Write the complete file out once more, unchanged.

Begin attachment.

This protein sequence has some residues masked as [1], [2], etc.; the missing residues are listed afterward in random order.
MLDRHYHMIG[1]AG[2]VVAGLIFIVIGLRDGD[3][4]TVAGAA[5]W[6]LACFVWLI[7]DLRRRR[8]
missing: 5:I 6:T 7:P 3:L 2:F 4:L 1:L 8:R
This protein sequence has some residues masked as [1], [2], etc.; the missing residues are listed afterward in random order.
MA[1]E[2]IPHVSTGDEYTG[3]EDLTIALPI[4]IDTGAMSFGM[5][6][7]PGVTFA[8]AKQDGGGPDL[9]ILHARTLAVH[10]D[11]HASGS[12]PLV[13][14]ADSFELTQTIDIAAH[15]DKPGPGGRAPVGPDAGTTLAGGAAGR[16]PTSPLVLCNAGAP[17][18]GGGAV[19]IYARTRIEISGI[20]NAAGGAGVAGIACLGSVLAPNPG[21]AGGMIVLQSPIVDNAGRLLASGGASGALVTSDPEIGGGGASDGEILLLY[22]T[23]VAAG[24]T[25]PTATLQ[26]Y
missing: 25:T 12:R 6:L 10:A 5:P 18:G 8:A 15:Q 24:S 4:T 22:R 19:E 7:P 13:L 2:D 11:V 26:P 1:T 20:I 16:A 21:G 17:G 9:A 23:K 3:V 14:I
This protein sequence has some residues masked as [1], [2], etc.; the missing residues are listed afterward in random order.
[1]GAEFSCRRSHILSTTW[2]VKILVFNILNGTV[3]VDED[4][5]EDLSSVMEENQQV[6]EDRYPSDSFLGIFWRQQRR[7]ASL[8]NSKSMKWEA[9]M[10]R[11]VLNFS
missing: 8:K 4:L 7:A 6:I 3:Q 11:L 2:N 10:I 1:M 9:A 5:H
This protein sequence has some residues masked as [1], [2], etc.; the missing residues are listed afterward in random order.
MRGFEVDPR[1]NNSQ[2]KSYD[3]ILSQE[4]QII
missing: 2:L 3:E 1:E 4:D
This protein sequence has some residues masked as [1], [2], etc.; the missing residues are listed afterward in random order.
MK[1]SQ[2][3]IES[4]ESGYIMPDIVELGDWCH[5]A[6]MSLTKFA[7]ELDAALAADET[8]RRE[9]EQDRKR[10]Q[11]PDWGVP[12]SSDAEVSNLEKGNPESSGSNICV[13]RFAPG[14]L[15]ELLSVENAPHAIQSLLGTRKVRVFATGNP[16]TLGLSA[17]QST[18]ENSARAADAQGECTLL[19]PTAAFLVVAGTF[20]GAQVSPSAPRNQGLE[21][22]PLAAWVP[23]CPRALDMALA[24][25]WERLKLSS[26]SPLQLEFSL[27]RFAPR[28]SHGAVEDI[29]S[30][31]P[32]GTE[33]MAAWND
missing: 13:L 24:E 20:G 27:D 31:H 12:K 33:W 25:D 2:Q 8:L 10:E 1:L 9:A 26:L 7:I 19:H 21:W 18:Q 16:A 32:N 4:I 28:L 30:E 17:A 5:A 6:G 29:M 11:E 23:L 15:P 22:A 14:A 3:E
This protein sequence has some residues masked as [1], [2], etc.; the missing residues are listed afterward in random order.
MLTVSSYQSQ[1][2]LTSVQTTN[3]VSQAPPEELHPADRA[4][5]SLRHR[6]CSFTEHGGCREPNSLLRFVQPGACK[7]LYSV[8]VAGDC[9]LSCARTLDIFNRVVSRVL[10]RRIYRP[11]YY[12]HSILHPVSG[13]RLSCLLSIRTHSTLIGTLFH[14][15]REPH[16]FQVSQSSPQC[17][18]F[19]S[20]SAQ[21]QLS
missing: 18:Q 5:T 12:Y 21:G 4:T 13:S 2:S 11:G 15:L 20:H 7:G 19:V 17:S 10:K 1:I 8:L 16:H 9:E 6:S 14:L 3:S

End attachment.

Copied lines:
This protein sequence has some residues masked as [1], [2], etc.; the missing residues are listed afterward in random order.
MLDRHYHMIG[1]AG[2]VVAGLIFIVIGLRDGD[3][4]TVAGAA[5]W[6]LACFVWLI[7]DLRRRR[8]
missing: 5:I 6:T 7:P 3:L 2:F 4:L 1:L 8:R
This protein sequence has some residues masked as [1], [2], etc.; the missing residues are listed afterward in random order.
MA[1]E[2]IPHVSTGDEYTG[3]EDLTIALPI[4]IDTGAMSFGM[5][6][7]PGVTFA[8]AKQDGGGPDL[9]ILHARTLAVH[10]D[11]HASGS[12]PLV[13][14]ADSFELTQTIDIAAH[15]DKPGPGGRAPVGPDAGTTLAGGAAGR[16]PTSPLVLCNAGAP[17][18]GGGAV[19]IYARTRIEISGI[20]NAAGGAGVAGIACLGSVLAPNPG[21]AGGMIVLQSPIVDNAGRLLASGGASGALVTSDPEIGGGGASDGEILLLY[22]T[23]VAAG[24]T[25]PTATLQ[26]Y
missing: 25:T 12:R 6:L 10:A 5:P 18:G 8:A 15:Q 24:S 4:T 22:R 19:E 7:P 13:L 2:D 11:V 26:P 1:T 20:I 16:A 21:G 17:G 9:A 23:K 3:V 14:I
This protein sequence has some residues masked as [1], [2], etc.; the missing residues are listed afterward in random order.
[1]GAEFSCRRSHILSTTW[2]VKILVFNILNGTV[3]VDED[4][5]EDLSSVMEENQQV[6]EDRYPSDSFLGIFWRQQRR[7]ASL[8]NSKSMKWEA[9]M[10]R[11]VLNFS
missing: 8:K 4:L 7:A 6:I 3:Q 11:L 2:N 10:I 1:M 9:A 5:H
This protein sequence has some residues masked as [1], [2], etc.; the missing residues are listed afterward in random order.
MRGFEVDPR[1]NNSQ[2]KSYD[3]ILSQE[4]QII
missing: 2:L 3:E 1:E 4:D
This protein sequence has some residues masked as [1], [2], etc.; the missing residues are listed afterward in random order.
MK[1]SQ[2][3]IES[4]ESGYIMPDIVELGDWCH[5]A[6]MSLTKFA[7]ELDAALAADET[8]RRE[9]EQDRKR[10]Q[11]PDWGVP[12]SSDAEVSNLEKGNPESSGSNICV[13]RFAPG[14]L[15]ELLSVENAPHAIQSLLGTRKVRVFATGNP[16]TLGLSA[17]QST[18]ENSARAADAQGECTLL[19]PTAAFLVVAGTF[20]GAQVSPSAPRNQGLE[21][22]PLAAWVP[23]CPRALDMALA[24][25]WERLKLSS[26]SPLQLEFSL[27]RFAPR[28]SHGAVEDI[29]S[30][31]P[32]GTE[33]MAAWND
missing: 13:L 24:E 20:G 27:D 31:H 12:K 33:W 25:D 2:Q 8:L 10:E 1:L 9:A 26:L 7:I 19:H 21:W 18:Q 16:A 32:N 4:I 28:L 30:E 17:A 5:A 6:G 29:M 11:E 23:L 15:P 22:A 14:A 3:E
This protein sequence has some residues masked as [1], [2], etc.; the missing residues are listed afterward in random order.
MLTVSSYQSQ[1][2]LTSVQTTN[3]VSQAPPEELHPADRA[4][5]SLRHR[6]CSFTEHGGCREPNSLLRFVQPGACK[7]LYSV[8]VAGDC[9]LSCARTLDIFNRVVSRVL[10]RRIYRP[11]YY[12]HSILHPVSG[13]RLSCLLSIRTHSTLIGTLFH[14][15]REPH[16]FQVSQSSPQC[17][18]F[19]S[20]SAQ[21]QLS
missing: 18:Q 5:T 12:Y 21:G 4:T 13:S 2:S 11:G 15:L 20:H 7:G 19:V 17:S 10:K 1:I 8:L 16:H 9:E 6:S 14:L 3:S